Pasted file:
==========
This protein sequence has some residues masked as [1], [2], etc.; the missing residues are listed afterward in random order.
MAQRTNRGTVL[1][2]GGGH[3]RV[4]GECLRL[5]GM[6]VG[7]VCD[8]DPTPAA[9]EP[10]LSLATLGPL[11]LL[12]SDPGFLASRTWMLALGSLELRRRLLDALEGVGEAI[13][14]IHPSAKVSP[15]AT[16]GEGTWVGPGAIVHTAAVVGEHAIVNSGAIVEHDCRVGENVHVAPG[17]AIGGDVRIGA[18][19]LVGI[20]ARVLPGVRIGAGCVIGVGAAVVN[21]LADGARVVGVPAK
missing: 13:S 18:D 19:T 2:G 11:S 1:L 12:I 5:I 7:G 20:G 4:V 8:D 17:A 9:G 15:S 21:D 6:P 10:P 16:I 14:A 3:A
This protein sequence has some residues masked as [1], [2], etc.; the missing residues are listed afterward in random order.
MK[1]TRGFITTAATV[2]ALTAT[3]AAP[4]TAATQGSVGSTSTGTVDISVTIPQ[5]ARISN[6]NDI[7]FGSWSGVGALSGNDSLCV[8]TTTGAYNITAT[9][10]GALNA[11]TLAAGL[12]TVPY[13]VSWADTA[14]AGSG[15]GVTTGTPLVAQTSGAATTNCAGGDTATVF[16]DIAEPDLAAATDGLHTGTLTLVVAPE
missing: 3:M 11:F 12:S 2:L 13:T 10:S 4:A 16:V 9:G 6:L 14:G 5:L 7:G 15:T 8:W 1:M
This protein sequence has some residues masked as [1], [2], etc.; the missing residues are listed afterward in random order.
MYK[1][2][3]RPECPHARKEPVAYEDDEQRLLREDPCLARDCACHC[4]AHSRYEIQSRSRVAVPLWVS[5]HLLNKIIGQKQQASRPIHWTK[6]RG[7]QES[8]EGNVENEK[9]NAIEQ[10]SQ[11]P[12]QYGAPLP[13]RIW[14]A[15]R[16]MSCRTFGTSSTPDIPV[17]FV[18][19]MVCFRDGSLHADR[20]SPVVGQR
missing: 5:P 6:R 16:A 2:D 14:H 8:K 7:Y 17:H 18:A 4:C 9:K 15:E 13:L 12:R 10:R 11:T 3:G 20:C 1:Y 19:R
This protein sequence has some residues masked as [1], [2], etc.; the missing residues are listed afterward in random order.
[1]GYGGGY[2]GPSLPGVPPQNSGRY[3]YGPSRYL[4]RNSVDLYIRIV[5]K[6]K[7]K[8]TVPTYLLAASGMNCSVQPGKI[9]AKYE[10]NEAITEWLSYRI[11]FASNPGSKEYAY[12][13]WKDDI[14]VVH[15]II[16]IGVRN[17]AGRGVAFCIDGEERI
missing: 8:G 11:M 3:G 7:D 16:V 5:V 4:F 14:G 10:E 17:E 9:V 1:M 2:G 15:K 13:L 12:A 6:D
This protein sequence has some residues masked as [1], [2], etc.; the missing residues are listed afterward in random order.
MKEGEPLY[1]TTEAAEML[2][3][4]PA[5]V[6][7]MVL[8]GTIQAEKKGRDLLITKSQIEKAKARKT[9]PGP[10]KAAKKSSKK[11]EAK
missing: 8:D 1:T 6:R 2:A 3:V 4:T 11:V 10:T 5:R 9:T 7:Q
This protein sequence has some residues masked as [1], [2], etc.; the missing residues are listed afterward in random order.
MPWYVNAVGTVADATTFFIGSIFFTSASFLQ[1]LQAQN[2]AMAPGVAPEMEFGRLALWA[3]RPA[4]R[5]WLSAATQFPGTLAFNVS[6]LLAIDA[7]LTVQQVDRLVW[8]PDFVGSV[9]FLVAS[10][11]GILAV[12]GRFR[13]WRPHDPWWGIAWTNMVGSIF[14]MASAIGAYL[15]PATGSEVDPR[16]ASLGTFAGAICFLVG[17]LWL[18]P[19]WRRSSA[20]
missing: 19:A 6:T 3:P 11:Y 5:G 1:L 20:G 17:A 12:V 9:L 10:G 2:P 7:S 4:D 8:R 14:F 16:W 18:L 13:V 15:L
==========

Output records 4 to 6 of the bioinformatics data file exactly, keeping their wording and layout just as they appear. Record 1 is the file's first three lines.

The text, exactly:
This protein sequence has some residues masked as [1], [2], etc.; the missing residues are listed afterward in random order.
[1]GYGGGY[2]GPSLPGVPPQNSGRY[3]YGPSRYL[4]RNSVDLYIRIV[5]K[6]K[7]K[8]TVPTYLLAASGMNCSVQPGKI[9]AKYE[10]NEAITEWLSYRI[11]FASNPGSKEYAY[12][13]WKDDI[14]VVH[15]II[16]IGVRN[17]AGRGVAFCIDGEERI
missing: 8:G 11:M 3:G 7:D 16:V 5:V 4:F 14:G 10:E 17:E 9:V 1:M 2:G 15:K 13:L 12:A 6:D
This protein sequence has some residues masked as [1], [2], etc.; the missing residues are listed afterward in random order.
MKEGEPLY[1]TTEAAEML[2][3][4]PA[5]V[6][7]MVL[8]GTIQAEKKGRDLLITKSQIEKAKARKT[9]PGP[10]KAAKKSSKK[11]EAK
missing: 8:D 1:T 6:R 2:A 3:V 4:T 11:V 10:T 5:R 9:T 7:Q
This protein sequence has some residues masked as [1], [2], etc.; the missing residues are listed afterward in random order.
MPWYVNAVGTVADATTFFIGSIFFTSASFLQ[1]LQAQN[2]AMAPGVAPEMEFGRLALWA[3]RPA[4]R[5]WLSAATQFPGTLAFNVS[6]LLAIDA[7]LTVQQVDRLVW[8]PDFVGSV[9]FLVAS[10][11]GILAV[12]GRFR[13]WRPHDPWWGIAWTNMVGSIF[14]MASAIGAYL[15]PATGSEVDPR[16]ASLGTFAGAICFLVG[17]LWL[18]P[19]WRRSSA[20]
missing: 19:A 6:T 3:P 11:Y 5:G 1:L 20:G 17:A 12:V 9:L 10:G 2:P 7:S 4:D 8:R 14:F 16:W 18:L 13:V 15:L